Home to many recording studios and a regular destination for touring bands, Los Angeles is a musical
mecca separated from Claremont by a mere one-hour train ride. But despite its proximity, the city’s vibrant music scene seems a world away for many students interested in the music industry. A new program at the Claremont Colleges, GRAMMY U, is trying to change that.
GRAMMY U, a program created by The Recording Academy, gives students
“opportunities to meet with musicians and producers and people who are
working in concert production and sort of all areas of the music business,”
said Claremont McKenna College literature professor Audrey Bilger, who is the faculty adviser for GRAMMY U.
would like to see this become a pipeline for students to get internships in
various areas of the music business,” Bilger said.
GRAMMY U works with schools across the LA area, holding networking events for students such as
sound checks for concerts at venues like Hollywood Bowl and the Greek Theatre, songwriting workshops, and other opportunities where students can talk with
professionals in the music industry, Bilger said.
“When students can meet
people who are actually doing this work, they learn things that they didn’t
know they even wanted to learn and it can be life-changing; it can be
transformative,” Bilger said.
“It’s a really
excellent opportunity for students interested in the music industry to get
firsthand experience at meeting and working with artists, recorders,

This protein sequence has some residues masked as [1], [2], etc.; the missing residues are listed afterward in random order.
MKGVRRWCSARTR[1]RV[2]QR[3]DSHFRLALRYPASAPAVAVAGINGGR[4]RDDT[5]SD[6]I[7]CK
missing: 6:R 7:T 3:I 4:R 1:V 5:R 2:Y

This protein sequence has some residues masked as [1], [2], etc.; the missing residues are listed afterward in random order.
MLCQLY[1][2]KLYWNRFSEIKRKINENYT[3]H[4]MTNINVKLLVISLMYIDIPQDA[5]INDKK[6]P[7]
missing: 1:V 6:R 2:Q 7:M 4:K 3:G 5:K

producers, and label heads,” said Sam Blomberg CM ’16, who is interested in songwriting and works on coordinating GRAMMY U events.
“Coming to CMC, I really
felt discouraged about going into media studies, seeing that that’s not one of
CMC’s strong points. But through GRAMMY U, I saw that even though my school doesn’t
specify in the entertainment industry, I still have opportunities to get
experience in that field,” said Kaylilani Minami CM ’16, who is also helping to establish GRAMMY U’s presence on campus.
Bilger said that she got to know the music business through her wife, Cheryl Pawelski, a three-time
Grammy-nominated producer who owns a record label and has been affiliated
with The Recording Academy for several decades.
“Because of her, I go to
lots of Recording Academy events, and I’ve met with lots of people on the board,
and I know a lot of musicians and artists,” Bilger said.
GRAMMY U held its kickoff
event Sept. 6 at The Village Recording Studio in LA, a base of
operations for several producers and performers such as Lady Gaga, The Rolling
Stones, Coldplay, and John Mayer.
Students also met GRAMMY U
representatives and the members of Vintage Trouble, the band
that performed at the kickoff, who answered students’ questions about getting started in the music industry.
“The band had some really
insightful advice,” said Briana Smith SC ’14, who attended the event.
Smith, a computational media major who is interested in media in technology, said that she plans to become a member of GRAMMY U to form relationships with professionals in the music industry.
Students can pay $50 for a membership that is valid for the duration of their college career and an additional two years after.
GRAMMY U will host a panel
event Nov. 20 at CMC’s Marian Miner Cook Athenaeum featuring four guest
speakers: Pawelski; Tremaine Williams, a recording engineer; Marcy Kraft, a
Live Nation concert and festival specialist; and Mindi Abair, a singer,
songwriter, and instrumentalist.
This article has been updated to correct several errors in the printed version, which incorrectly stated that Cheryl Pawelski owns a recording studio. Pawelski owns a record label. The article also incorrectly identified Sam Blomberg CM ’16 as a student ambassador with the organization and Kaylilani Minami CM ’16 as an assistant student ambassador. While both have been assisting to plan GRAMMY U events on campus, neither has an official role within the organization.